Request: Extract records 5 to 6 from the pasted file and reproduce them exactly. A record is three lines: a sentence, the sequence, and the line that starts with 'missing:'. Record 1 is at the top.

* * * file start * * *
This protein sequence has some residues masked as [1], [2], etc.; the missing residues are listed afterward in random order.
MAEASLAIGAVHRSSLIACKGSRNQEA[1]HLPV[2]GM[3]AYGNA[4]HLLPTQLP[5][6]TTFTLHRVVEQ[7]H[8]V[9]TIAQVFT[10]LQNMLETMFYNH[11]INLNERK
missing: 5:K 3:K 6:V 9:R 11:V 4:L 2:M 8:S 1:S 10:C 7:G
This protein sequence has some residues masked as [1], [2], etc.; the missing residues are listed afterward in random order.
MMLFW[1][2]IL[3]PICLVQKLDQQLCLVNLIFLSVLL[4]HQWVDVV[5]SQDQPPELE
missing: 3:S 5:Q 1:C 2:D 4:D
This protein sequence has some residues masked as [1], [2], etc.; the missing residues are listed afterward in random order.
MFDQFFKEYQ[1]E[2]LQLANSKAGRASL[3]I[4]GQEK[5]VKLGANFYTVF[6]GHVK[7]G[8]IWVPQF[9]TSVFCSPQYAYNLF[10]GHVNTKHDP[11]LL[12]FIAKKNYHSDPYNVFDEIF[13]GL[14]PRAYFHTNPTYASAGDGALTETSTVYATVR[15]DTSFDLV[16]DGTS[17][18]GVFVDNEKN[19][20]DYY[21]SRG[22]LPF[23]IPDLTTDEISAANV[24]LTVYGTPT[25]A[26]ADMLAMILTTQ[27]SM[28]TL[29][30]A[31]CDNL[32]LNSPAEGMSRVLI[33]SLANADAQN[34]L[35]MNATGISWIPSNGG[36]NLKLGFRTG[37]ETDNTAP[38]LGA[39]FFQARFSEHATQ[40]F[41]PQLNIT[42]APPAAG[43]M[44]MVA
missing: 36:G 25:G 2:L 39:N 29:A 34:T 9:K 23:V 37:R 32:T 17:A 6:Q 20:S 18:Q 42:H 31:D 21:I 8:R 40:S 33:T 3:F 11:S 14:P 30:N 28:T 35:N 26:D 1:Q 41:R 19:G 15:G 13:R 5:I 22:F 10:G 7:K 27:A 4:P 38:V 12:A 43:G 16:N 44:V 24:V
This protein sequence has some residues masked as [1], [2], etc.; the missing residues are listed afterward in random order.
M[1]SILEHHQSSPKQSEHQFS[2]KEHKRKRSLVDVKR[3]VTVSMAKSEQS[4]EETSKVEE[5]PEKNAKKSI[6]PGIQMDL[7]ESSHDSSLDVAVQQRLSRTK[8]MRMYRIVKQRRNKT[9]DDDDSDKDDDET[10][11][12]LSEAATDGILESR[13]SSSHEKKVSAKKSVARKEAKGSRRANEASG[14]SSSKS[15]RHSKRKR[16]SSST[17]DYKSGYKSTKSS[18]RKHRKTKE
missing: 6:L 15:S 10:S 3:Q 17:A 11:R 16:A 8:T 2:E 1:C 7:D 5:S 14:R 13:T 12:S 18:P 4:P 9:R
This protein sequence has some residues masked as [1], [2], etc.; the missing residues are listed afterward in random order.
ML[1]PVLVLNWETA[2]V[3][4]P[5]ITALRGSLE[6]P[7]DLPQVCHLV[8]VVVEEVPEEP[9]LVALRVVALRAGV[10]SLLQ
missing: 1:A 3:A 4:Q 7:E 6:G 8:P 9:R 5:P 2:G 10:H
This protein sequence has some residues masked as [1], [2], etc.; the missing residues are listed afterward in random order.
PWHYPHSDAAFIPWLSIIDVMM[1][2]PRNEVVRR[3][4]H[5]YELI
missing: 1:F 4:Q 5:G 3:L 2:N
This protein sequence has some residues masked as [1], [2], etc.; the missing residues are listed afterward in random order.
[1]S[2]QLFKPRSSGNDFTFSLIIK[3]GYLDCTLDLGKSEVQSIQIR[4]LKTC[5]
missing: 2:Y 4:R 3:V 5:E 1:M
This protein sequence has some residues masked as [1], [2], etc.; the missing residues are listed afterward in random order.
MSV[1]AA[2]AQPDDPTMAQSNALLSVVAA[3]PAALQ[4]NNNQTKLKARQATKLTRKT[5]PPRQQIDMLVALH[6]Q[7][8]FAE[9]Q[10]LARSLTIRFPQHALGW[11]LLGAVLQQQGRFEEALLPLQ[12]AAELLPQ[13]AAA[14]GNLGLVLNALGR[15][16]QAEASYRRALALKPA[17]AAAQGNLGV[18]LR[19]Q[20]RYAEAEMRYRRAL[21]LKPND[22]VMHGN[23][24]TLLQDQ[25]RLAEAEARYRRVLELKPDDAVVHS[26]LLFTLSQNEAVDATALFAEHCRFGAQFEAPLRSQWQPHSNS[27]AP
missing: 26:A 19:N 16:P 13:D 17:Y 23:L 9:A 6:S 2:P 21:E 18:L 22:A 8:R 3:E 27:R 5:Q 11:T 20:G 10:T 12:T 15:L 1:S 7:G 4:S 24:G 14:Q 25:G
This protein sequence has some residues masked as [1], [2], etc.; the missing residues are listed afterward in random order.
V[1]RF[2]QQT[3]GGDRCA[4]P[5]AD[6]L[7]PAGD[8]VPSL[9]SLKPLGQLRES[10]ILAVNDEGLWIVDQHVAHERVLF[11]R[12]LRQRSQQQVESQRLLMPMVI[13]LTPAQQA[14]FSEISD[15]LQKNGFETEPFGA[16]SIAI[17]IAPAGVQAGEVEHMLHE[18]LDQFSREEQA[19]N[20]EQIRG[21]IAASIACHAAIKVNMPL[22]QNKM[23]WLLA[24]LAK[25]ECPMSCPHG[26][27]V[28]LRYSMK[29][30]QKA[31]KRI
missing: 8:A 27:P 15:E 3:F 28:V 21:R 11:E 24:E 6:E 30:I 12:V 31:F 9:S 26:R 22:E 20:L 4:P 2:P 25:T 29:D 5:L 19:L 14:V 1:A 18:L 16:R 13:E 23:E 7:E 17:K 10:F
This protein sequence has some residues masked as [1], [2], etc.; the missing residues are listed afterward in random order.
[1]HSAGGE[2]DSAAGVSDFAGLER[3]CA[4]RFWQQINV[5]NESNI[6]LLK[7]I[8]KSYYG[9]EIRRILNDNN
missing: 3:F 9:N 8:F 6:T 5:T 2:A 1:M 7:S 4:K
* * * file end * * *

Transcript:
This protein sequence has some residues masked as [1], [2], etc.; the missing residues are listed afterward in random order.
ML[1]PVLVLNWETA[2]V[3][4]P[5]ITALRGSLE[6]P[7]DLPQVCHLV[8]VVVEEVPEEP[9]LVALRVVALRAGV[10]SLLQ
missing: 1:A 3:A 4:Q 7:E 6:G 8:P 9:R 5:P 2:G 10:H
This protein sequence has some residues masked as [1], [2], etc.; the missing residues are listed afterward in random order.
PWHYPHSDAAFIPWLSIIDVMM[1][2]PRNEVVRR[3][4]H[5]YELI
missing: 1:F 4:Q 5:G 3:L 2:N